Can Higher Prices Stimulate Product Use? Evidence from a Field Experiment in Zambia

@article{Ashraf2007CanHP,
  title={Can Higher Prices Stimulate Product Use? Evidence from a Field Experiment in Zambia},
  author={Nava Ashraf and James Berry and Jesse M. Shapiro},
  journal={NBER Working Paper Series},
  year={2007}
}
The controversy over whether and how much to charge for health products in the developing world rests, in part, on whether higher prices can increase use, either by targeting distribution to high-use households (a screening effect), or by stimulating use psychologically through a sunk-cost effect. We develop a methodology for separating these two effects. We implement the methodology in a field experiment in Zambia using door-to-door marketing of a home water purification solution. We find that… 
Pitfalls of Pressure in Promoting Product Use: Evidence from a Sales Experiment in India
Many goods such as mosquito bednets have large health benefits but are underused. To increase consumption of these products, organizations frequently use door-to-door marketing, which can induce
To Charge or Not to Charge: Evidence from a Health Products Experiment in Uganda
In a field experiment in Uganda, we find that demand after a free distribution of three health products is lower than after a sale distribution. This contrasts with work on insecticide-treated bed
Eliciting and Utilizing Willingness to Pay: Evidence from Field Trials in Northern Ghana
TLDR
This work uses the Becker-DeGroot-Marschak (BDM) mechanism to estimate willingness to pay for and heterogeneous impacts of clean water technology through a field experiment in Ghana and explores differences between BDM and take-it-or-leave-it valuations.
nformation and subsidies : Complements or substitutes ?
Does providing information about a product influence the impact of price subsidies on purchases? This question is particularly relevant for health products in developing countries where both
Targeting health subsidies through a nonprice mechanism: A randomized controlled trial in Kenya
TLDR
A randomized controlled trial of a screening mechanism that combines the free provision of chlorine solution for water treatment with a small nonmonetary cost (household vouchers that need to be redeemed monthly in order) substantially improving the trade-off between overinclusion and overexclusion.
Ordeal Mechanisms and Training in the Provision of Subsidized Products in Developing Countries
The cost-effectiveness of policies providing welfare-enhancing products for free or at highly subsidized prices is often compromised by the fact that many individuals do not use the products
Can Discounted Withdrawal Fees Catalyse Mobile Money Usage: Field Experimental Evidence from Gambia
This is a draft final project report on price subsidy and digital payments system in Gambia. Underutilization of financial products due to transaction cost or lack of information is an issue of huge
...
...

References

SHOWING 1-10 OF 115 REFERENCES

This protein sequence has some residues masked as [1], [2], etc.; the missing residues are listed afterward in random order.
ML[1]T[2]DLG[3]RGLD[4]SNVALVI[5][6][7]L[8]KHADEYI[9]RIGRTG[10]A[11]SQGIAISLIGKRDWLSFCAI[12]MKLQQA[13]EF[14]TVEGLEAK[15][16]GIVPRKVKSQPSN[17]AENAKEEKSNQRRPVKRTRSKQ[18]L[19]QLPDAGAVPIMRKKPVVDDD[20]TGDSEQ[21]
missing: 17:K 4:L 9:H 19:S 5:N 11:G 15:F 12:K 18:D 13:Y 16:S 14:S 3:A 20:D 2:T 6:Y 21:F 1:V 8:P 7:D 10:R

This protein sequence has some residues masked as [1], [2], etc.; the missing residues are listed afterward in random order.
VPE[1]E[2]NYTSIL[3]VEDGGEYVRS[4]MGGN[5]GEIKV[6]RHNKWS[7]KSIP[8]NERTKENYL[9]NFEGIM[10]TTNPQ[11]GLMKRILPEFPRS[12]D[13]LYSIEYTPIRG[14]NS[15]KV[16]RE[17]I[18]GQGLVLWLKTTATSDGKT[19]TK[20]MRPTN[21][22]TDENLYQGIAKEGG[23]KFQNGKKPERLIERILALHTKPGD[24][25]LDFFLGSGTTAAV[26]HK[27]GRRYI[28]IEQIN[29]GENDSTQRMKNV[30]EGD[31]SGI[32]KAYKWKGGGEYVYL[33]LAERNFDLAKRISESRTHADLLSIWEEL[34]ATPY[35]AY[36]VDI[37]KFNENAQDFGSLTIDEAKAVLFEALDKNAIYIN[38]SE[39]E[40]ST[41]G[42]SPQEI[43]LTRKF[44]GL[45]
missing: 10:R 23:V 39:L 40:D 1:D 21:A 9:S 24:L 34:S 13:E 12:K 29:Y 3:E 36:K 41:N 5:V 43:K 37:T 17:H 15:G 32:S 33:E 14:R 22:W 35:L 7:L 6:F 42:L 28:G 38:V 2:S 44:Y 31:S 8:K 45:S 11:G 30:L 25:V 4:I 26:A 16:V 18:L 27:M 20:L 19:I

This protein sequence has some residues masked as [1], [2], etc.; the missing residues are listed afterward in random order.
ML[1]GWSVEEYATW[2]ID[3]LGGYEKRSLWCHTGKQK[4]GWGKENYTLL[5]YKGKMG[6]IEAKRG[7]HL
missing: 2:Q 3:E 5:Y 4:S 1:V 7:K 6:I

Placebo Effects of Marketing Actions: Consumers May Get What They Pay For
The authors demonstrate that marketing actions, such as pricing, can alter the actual efficacy of products to which they are applied. These placebo effects stem from activation of expectancies about
Free Distribution or Cost-Sharing? Evidence from a Randomized Malaria Prevention Experiment
It is widely believed that cost-sharing - charging a subsidized, positive price - for a health product is necessary to avoid wasting resources on those who will not use or do not need the product. We
Zero as a Special Price: The True Value of Free Products
When faced with a choice of selecting one of several available products or possibly buying nothing, according to standard theoretical perspectives, people will choose the option with the highest
Does Price Matter in Charitable Giving? Evidence from a Large-Scale Natural Field Experiment
We conducted a natural field experiment to explore the effect of price changes on charitable contributions. To operationalize our tests, we examine whether an offer to match contributions to a
Pricing and the psychology of consumption.
TLDR
It is argued that the relationship between pricing and consumption lies at the core of customer strategy, and new approaches to pricing--how and when to charge for goods and services--that may boost consumption are offered.
The simple analytics of contraceptive social marketing.
The Impact of Consumer Loss Aversion on Pricing
We develop a model in which a profit-maximizing monopolist with uncertain cost of production sells to loss-averse, yet rational, consumers. We first introduce (portable) techniques for analyzing the
Price and Advertising Signals of Product Quality
We present a signaling model, based on ideas of Phillip Nelson, in which both the introductory price and the level of directly "uninformative" advertising or other dissipative marketing expenditures
Do Workers Work More If Wages are High? Evidence from a Randomized Field Experiment
Most previous studies on intertemporal labor supply found very small or insignificant substitution effects. It is not clear, however, whether these results are due to institutional constraints on
Cash versus Kind, Self-selection, and Efficient Transfers
This paper investigates second-best (transfers in kind) and third-best (subsidies and taxes) Pare to optima in a simple model were government lacks full information ab out consumer types (who is
...
...